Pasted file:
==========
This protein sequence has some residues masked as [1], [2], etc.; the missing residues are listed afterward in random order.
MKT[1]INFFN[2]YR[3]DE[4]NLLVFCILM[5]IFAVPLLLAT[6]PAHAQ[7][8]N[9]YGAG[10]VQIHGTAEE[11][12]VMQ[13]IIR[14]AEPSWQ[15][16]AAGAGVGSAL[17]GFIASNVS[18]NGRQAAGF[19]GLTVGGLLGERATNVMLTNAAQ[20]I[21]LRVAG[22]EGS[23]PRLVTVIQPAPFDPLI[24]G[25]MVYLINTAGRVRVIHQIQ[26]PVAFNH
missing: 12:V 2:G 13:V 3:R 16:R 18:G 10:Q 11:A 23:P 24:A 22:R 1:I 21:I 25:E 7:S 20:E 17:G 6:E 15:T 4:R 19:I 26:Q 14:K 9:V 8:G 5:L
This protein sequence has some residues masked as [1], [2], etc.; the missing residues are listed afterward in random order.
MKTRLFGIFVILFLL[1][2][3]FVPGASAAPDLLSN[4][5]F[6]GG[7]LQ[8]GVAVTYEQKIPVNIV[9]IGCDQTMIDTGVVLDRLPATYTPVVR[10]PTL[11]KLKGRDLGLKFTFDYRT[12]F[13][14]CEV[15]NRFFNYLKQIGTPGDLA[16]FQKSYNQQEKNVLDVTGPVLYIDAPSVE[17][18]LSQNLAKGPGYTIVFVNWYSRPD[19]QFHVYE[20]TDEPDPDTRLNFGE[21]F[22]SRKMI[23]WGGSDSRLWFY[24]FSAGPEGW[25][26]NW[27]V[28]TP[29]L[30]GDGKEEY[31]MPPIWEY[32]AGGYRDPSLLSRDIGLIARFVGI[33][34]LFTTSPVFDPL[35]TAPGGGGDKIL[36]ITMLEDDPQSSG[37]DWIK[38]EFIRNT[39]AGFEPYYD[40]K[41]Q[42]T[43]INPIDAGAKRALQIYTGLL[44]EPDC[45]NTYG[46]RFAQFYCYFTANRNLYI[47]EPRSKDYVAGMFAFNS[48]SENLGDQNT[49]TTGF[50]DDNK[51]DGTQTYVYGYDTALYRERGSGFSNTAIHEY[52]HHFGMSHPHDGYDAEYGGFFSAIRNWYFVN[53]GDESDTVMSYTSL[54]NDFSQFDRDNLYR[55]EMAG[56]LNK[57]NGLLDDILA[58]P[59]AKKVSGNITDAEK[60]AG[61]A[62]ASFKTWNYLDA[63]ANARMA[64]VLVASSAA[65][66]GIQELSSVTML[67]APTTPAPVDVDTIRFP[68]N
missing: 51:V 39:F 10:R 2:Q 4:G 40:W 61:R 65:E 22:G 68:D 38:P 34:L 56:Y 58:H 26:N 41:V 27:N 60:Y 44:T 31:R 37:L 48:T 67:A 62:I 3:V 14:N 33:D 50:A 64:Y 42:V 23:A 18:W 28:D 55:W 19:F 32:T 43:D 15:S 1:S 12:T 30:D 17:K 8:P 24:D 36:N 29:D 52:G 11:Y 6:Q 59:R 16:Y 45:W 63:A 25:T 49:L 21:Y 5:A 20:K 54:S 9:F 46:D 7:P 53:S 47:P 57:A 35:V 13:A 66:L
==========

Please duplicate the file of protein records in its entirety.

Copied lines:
This protein sequence has some residues masked as [1], [2], etc.; the missing residues are listed afterward in random order.
MKT[1]INFFN[2]YR[3]DE[4]NLLVFCILM[5]IFAVPLLLAT[6]PAHAQ[7][8]N[9]YGAG[10]VQIHGTAEE[11][12]VMQ[13]IIR[14]AEPSWQ[15][16]AAGAGVGSAL[17]GFIASNVS[18]NGRQAAGF[19]GLTVGGLLGERATNVMLTNAAQ[20]I[21]LRVAG[22]EGS[23]PRLVTVIQPAPFDPLI[24]G[25]MVYLINTAGRVRVIHQIQ[26]PVAFNH
missing: 12:V 2:G 13:V 3:R 16:R 18:G 10:Q 11:A 23:P 24:A 22:R 1:I 21:I 25:E 7:S 20:E 17:G 6:E 15:T 4:R 19:I 26:Q 14:K 9:V 8:G 5:L
This protein sequence has some residues masked as [1], [2], etc.; the missing residues are listed afterward in random order.
MKTRLFGIFVILFLL[1][2][3]FVPGASAAPDLLSN[4][5]F[6]GG[7]LQ[8]GVAVTYEQKIPVNIV[9]IGCDQTMIDTGVVLDRLPATYTPVVR[10]PTL[11]KLKGRDLGLKFTFDYRT[12]F[13][14]CEV[15]NRFFNYLKQIGTPGDLA[16]FQKSYNQQEKNVLDVTGPVLYIDAPSVE[17][18]LSQNLAKGPGYTIVFVNWYSRPD[19]QFHVYE[20]TDEPDPDTRLNFGE[21]F[22]SRKMI[23]WGGSDSRLWFY[24]FSAGPEGW[25][26]NW[27]V[28]TP[29]L[30]GDGKEEY[31]MPPIWEY[32]AGGYRDPSLLSRDIGLIARFVGI[33][34]LFTTSPVFDPL[35]TAPGGGGDKIL[36]ITMLEDDPQSSG[37]DWIK[38]EFIRNT[39]AGFEPYYD[40]K[41]Q[42]T[43]INPIDAGAKRALQIYTGLL[44]EPDC[45]NTYG[46]RFAQFYCYFTANRNLYI[47]EPRSKDYVAGMFAFNS[48]SENLGDQNT[49]TTGF[50]DDNK[51]DGTQTYVYGYDTALYRERGSGFSNTAIHEY[52]HHFGMSHPHDGYDAEYGGFFSAIRNWYFVN[53]GDESDTVMSYTSL[54]NDFSQFDRDNLYR[55]EMAG[56]LNK[57]NGLLDDILA[58]P[59]AKKVSGNITDAEK[60]AG[61]A[62]ASFKTWNYLDA[63]ANARMA[64]VLVASSAA[65][66]GIQELSSVTML[67]APTTPAPVDVDTIRFP[68]N
missing: 51:V 39:F 10:R 2:Q 4:G 40:W 61:R 65:E 22:G 68:D 38:P 34:L 56:Y 58:H 26:N 41:V 27:N 60:Y 44:T 31:R 37:L 48:T 67:A 62:I 3:V 14:N 33:D 50:A 64:Y 42:V 23:A 18:W 28:D 55:W 19:F 32:T 43:D 15:S 1:S 12:T 30:D 17:K 8:P 24:D 36:N 29:D 52:G 11:Y 6:Q 59:R 16:Y 45:W 63:A 25:T 49:L 21:Y 5:A 20:K 54:S 9:F 46:D 7:P 53:S 47:P 57:A 35:V 13:A 66:L